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Why Did Jazz Die?

THE ANSWER IS easy: Jazz died because it stopped being fun and expressing happiness. Given today’s mood, it would seem melodic, upbeat jazz is long past due for a comeback.

In the mid 1940s, when Bebop began its systematic dismissal of Swing and other traditional forms of jazz, its heart was intellect and its message rebellion and chaos. As jazz critics continued to demand something “new” almost monthly the music twisted and contorted, instrumentation changed, and harmonies extended. But nothing really “new” evolved after bop because western music has only twelve tones, we can combine them in a limited number of ways, and most humans respond positively to only a few of those combinations. So Bebop and other “modern” jazz sounded disturbing to most people and they looked elsewhere for fulfillment.

They found it in early rock, a combination of boogie-woogie rhythm and the good old fashioned twelve bar blues progression. It was raucous and rebellious but had a strong beat, was fun, and average Joe could understand it. It actually was fairly close to the blues jazz musicians had played since the 1920s.

Then things changed.

The underlying emotion of American popular music beginning in the late 1960s was anger. Sure, some tunes may be lustful, the occasional tune may be sad, and a tiny fragment either humorous or beautiful. But beauty in popular music today almost invites ridicule. Anger and lust prevail, at least in America.

My father told me people were more cheerful in the Swing era. Think about that. The Swing era spanned the Great Depression and World War Two, when you would least expect people or music to express happiness. People had more to be angry about between 1930 and 1950 than at any time since. But the music was upbeat and folks thought that was just swell.

Then it became stylish to be sophisticated and cynical. (After war, style is man’s most idiotic invention.) Happiness gave way to anger and love to lust. Popular music’s emotion soured and its beauty withered. Cold, loud, distorted, electronic sounds replaced the warmth, humanity, and beauty of acoustic instruments.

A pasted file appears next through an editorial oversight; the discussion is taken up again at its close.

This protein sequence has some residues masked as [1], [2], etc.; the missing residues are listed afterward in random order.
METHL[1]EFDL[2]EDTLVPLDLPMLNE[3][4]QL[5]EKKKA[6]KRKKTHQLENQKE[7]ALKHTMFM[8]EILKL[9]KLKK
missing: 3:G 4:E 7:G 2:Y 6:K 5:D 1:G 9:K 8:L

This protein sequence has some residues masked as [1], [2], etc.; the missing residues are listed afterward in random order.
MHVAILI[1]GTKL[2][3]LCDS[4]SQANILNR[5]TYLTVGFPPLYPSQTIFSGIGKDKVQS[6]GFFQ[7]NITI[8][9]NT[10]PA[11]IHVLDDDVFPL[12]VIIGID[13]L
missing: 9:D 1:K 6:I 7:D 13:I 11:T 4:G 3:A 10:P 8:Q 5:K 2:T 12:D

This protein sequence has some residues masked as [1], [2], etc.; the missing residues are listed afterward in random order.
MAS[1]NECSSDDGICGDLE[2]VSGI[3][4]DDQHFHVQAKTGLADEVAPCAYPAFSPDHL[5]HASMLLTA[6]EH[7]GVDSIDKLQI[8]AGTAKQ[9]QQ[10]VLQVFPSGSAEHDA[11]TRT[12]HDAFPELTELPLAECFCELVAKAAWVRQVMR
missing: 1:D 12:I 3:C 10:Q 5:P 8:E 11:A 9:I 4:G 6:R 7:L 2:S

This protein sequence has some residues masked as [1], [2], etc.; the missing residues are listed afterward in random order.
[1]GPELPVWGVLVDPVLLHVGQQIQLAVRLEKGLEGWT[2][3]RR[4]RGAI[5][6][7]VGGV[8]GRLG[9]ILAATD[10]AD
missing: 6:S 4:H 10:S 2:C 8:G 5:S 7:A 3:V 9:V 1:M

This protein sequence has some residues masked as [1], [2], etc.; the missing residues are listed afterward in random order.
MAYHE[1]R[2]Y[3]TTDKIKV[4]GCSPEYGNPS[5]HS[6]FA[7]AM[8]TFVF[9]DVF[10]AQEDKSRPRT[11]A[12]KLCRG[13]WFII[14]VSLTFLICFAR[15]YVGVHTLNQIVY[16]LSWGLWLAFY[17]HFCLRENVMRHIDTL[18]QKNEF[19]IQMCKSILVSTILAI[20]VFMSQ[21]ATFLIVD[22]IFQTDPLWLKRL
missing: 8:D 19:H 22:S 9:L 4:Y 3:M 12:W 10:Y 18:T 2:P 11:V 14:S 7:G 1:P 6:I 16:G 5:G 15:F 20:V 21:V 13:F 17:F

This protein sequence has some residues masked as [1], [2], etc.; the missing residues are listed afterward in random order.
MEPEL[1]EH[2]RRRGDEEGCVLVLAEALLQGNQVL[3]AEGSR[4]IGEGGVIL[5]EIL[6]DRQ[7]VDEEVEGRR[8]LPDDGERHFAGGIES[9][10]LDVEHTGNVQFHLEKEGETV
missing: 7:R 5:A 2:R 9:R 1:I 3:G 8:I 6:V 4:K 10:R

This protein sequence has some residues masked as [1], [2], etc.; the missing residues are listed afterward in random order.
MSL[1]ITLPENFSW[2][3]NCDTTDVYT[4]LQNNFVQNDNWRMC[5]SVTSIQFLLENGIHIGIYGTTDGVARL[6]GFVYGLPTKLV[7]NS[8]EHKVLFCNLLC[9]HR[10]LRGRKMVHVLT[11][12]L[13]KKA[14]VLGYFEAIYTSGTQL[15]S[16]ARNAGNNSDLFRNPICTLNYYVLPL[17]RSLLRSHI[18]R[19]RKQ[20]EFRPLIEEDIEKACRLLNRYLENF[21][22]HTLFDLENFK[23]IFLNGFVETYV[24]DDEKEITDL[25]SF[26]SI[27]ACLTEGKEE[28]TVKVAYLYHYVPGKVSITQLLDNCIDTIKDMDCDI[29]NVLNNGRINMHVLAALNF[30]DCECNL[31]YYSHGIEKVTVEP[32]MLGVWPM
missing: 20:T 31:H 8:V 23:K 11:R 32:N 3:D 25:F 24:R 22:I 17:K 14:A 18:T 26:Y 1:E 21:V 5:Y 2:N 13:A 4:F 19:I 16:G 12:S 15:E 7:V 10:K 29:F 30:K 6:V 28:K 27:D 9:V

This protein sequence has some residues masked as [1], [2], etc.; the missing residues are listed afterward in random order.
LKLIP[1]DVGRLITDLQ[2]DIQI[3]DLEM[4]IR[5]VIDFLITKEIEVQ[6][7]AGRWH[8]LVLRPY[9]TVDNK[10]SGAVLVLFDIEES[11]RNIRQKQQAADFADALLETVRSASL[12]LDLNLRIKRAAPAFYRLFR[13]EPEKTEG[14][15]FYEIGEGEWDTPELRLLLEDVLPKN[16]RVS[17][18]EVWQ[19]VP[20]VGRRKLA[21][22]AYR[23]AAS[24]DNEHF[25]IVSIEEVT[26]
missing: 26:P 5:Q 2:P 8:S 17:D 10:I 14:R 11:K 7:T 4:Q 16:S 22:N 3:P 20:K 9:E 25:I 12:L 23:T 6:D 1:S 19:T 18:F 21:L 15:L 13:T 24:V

Most contemporary popular music epitomizes lack of taste. Much is primitive and appeals to an ever lower common denominator. Yet such music shapes our attitudes and reflects our culture. And we think it’s cool.

I have discussed the fate of “modern” jazz elsewhere. It became cerebral and impressionistic. It is now a parlor game for college music departments and is commercially dead.

But what if people again heard happy music? What if the rebellion in music again were upbeat and melodic and celebrated life? That was the kernel of traditional jazz.

What if good natured, blues oriented, swinging four-four big band jazz were to return? And acoustic instrumental music? How would that affect our undercurrent of anger? Do you suppose it might dissipate a little?

What if music were happy and jazz were more as it was at the height of its popularity in the 1930s and ’40s? What if its message were hope and its sound pleasing? What if music made people want to smile and dance? What if jazz and popular music had remained true to their intent?

Jazz possesses an immense power to bring anyone to a level of profound joy. Isn’t beauty preferable to discord and joy preferable to anger?

We can stop the entropy affecting culture by taking a stand. Folks, it’s time to get jazz back on track. Don’t just sit there; do something.

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